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Open Access Case report

Severe and rapidly progressing cognitive phenotype in a SCA17-family with only marginally expanded CAG/CAA repeats in the TATA-box binding protein gene: A case report

Troels Tolstrup Nielsen12*, Skirmante Mardosiene3, Annemette Løkkegaard3, Jette Stokholm1, Susanne Ehrenfels3, Sara Bech2, Lars Friberg4, Jens Kellberg Nielsen5 and Jørgen E Nielsen12

Author Affiliations

1 Memory Disorders Research Group, Neurogenetics Clinic, Department of Neurology, Rigshospitalet, Copenhagen University Hospital, Copenhagen, Denmark

2 Department of Cellular and Molecular Medicine, Section of Neurogenetics, The Panum Institute, University of Copenhagen, Copenhagen, Denmark

3 Department of Neurology, Bispebjerg Hospital, Copenhagen University Hospital, Copenhagen, Denmark

4 Department of Clinical Physiology and Nuclear Medicine, Bispebjerg Hospital, Copenhagen University Hospital, Copenhagen, Denmark

5 Department of Radiology, Bispebjerg Hospital, Copenhagen University Hospital, Copenhagen, Denmark

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BMC Neurology 2012, 12:73  doi:10.1186/1471-2377-12-73

Published: 13 August 2012

Abstract

Background

The autosomal dominant spinocerebellar ataxias (SCAs) confine a group of rare and heterogeneous disorders, which present with progressive ataxia and numerous other features e.g. peripheral neuropathy, macular degeneration and cognitive impairment, and a subset of these disorders is caused by CAG-repeat expansions in their respective genes. The diagnosing of the SCAs is often difficult due to the phenotypic overlap among several of the subtypes and with other neurodegenerative disorders e.g. Huntington’s disease.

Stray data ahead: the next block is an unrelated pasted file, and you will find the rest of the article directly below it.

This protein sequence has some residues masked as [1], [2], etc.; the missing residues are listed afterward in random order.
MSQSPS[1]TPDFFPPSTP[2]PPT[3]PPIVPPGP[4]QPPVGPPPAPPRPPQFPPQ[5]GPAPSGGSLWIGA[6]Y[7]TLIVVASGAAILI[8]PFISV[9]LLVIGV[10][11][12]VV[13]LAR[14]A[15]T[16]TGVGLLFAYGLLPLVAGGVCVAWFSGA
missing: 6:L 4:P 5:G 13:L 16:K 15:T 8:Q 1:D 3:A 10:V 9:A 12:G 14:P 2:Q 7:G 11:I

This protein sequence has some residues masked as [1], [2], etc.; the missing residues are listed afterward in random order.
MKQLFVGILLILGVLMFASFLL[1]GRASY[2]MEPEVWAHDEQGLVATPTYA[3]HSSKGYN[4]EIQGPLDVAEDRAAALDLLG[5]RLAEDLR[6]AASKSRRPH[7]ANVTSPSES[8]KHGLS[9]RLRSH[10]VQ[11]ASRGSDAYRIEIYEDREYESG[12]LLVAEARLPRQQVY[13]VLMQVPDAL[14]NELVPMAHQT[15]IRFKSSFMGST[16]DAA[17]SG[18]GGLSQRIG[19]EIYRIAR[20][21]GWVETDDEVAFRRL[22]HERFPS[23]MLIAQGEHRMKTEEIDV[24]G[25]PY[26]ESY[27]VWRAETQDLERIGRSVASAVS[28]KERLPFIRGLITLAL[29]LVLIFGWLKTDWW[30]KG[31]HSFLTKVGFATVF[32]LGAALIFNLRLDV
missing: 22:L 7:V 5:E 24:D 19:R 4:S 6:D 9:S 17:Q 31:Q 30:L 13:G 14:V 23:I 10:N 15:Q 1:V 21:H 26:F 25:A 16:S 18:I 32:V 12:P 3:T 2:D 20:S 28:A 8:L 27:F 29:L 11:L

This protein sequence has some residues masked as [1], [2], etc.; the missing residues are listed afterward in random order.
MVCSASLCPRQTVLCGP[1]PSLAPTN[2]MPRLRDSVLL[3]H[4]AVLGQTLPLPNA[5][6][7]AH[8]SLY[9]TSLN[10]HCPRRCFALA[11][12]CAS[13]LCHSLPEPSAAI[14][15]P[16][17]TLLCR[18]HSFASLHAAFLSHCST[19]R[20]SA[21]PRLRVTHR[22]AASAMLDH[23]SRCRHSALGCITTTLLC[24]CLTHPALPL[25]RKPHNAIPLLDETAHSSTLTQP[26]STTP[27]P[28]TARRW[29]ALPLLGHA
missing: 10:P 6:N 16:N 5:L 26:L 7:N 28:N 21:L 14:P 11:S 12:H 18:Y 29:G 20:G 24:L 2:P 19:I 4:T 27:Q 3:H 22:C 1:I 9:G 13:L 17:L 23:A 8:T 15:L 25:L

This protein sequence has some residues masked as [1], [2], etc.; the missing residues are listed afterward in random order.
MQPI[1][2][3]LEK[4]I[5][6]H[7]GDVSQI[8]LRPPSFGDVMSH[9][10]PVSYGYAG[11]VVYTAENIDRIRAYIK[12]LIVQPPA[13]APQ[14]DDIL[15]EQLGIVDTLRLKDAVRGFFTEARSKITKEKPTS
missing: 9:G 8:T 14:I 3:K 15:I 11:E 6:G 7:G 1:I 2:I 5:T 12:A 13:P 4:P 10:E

Case presentation

We report a family in which the proband had rapidly progressing cognitive decline and only subtle cerebellar symptoms from age 42. Sequencing of the TATA-box binding protein gene revealed a modest elongation of the CAG/CAA-repeat of only two repeats above the non-pathogenic threshold of 41, confirming a diagnosis of SCA17. Normally, repeats within this range show reduced penetrance and result in a milder disease course with slower progression and later age of onset. Thus, this case presented with an unusual phenotype.

Conclusions

The current case highlights the diagnostic challenge of neurodegenerative disorders and the need for a thorough clinical and paraclinical examination of patients presenting with rapid cognitive decline to make a precise diagnosis on which further genetic counseling and initiation of treatment modalities can be based.

Keywords:
Spinocerebellar ataxia type 17; Dementia; Short CAG repeat expansion